Research & Insights

By Seth Teicher, August 21, 2014

Mapping Adventure: A Data Driven Exploration of America’s Parks

I get outdoors all the time and am constantly dreaming of new adventures. While the National Park websites are a decent place to get inspired, it’s hard to find reliable information on state parks. Certainly not on one, easy to browse site.

Fed up with the online resources available, and keen to share ideas with friends before Labor Day, while also planning a trip for myself this fall, I decided to create the guide I always wanted. It took me less than a week. Using the crowd, I analyzed nearly four thousand state and national park websites, identifying all the awesome places I can hike, bike and camp across the country. 

While the Bay Area has tremendous options, I’ve been dreaming about a trip to Oregon or Washington since I moved here. Its beene nearly two years and I still haven’t made it north of the Lost Coast.

As most do, I began perusing the web to look for inspiration. To my disappointment, none of the popular directory sites captured the breadth of possibility that I knew the Pacific Northwest had to offer. Furthermore, when I started down the road of actually looking at the official park websites, I found them frustrating to browse and tough to compare my options. 

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Frazier Lake State Park, Washington // Patrick M via Flickr Creative Commons

I knew I couldn’t be the only one who felt this way. So, given CrowdFlower’s unique capabilities, I decided to create the tool I wanted and see all my options on a single map. 

While the idea started with California, Oregon and Washington, by the time I was scraping Wikipedia last Saturday , it occurred to me that it’d be way cooler if I applied this approach to the entire country. 3,852 parks later, I give you the National and State Parks Adventure Map 1.0.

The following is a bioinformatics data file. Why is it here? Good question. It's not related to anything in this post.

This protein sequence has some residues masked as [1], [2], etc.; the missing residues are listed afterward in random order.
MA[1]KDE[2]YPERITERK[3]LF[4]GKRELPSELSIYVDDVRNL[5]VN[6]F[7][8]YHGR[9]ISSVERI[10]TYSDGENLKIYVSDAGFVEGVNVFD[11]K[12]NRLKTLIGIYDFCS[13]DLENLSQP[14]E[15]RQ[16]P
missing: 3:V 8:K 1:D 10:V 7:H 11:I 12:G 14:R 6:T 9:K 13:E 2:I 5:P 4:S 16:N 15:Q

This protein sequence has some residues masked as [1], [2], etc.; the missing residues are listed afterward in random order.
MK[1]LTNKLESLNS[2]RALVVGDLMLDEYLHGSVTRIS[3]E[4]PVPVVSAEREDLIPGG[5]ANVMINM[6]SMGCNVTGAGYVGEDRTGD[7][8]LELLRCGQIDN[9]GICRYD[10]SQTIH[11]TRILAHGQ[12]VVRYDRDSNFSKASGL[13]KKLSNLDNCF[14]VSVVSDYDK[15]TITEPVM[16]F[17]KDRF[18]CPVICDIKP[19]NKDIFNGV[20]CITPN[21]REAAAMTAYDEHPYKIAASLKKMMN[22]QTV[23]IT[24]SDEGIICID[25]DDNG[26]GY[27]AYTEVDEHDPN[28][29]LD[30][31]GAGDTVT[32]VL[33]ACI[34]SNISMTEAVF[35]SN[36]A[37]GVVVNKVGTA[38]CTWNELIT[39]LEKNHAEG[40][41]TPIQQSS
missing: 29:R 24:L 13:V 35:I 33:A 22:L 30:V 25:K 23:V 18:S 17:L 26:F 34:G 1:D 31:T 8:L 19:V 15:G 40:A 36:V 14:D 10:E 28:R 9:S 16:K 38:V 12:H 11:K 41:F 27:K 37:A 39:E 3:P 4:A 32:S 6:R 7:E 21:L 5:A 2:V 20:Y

Visualized on Mode Analytics, the map lets you sort by activity and drill down into park metadata, such as the official website, TripAdvisor and Yelp pages.

While I’d initially intended to capture all the activities and facilities I could dream of, such as where I could go spelunking or scuba diving, or whether the park had power sources or canoe rentals, I settled on nine categories that generally captured the variety of things that each park has to offer.

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Snowshoeing Mt. Rainier, Washington // Nickay3111 via Flickr Creative Commons

To accomplish all this, I first scaped Wikipedia for all the National and State Parks. Once the source data was assembled, I set up a series of data enrichment jobs to collect the following:

  • Official park website (or semi-official site from a database if the official site didn’t exist or couldn’t be found)

  • TripAdvisor park website

  • Yelp park website

With these resources in hand, I could now prompt contributors to research all the available activities for each park. And research they did. About four days of crowd work later, I had neatly structured and labeled data that was almost ready to go.

The last thing I had to do in order to visualize the parks on a map was to have the crowd collect latitude and longitude. The job was fairly straightforward. Via the source date, I auto-populated the park name and state into a Google Maps iFrame within the job. Once contributors confirmed that they saw or could find the park, they dropped a pin and easily retrieved the lat/long using a button we provided.

All said, I’m pretty thrilled with the results and am excited to (a) use the widget to discover new places to go and (b) continue to enrich the dataset. In fact, it’s wide open for you to do the same! Mode makes it easy to collaborate so feel free to add more data, run your own analysis or let me know if something is missing (like can I bring my dog!?). Would also welcome any recommendations for Oregon and Washington must dos! 

Find me @SethTeicher if anything comes to mind. 


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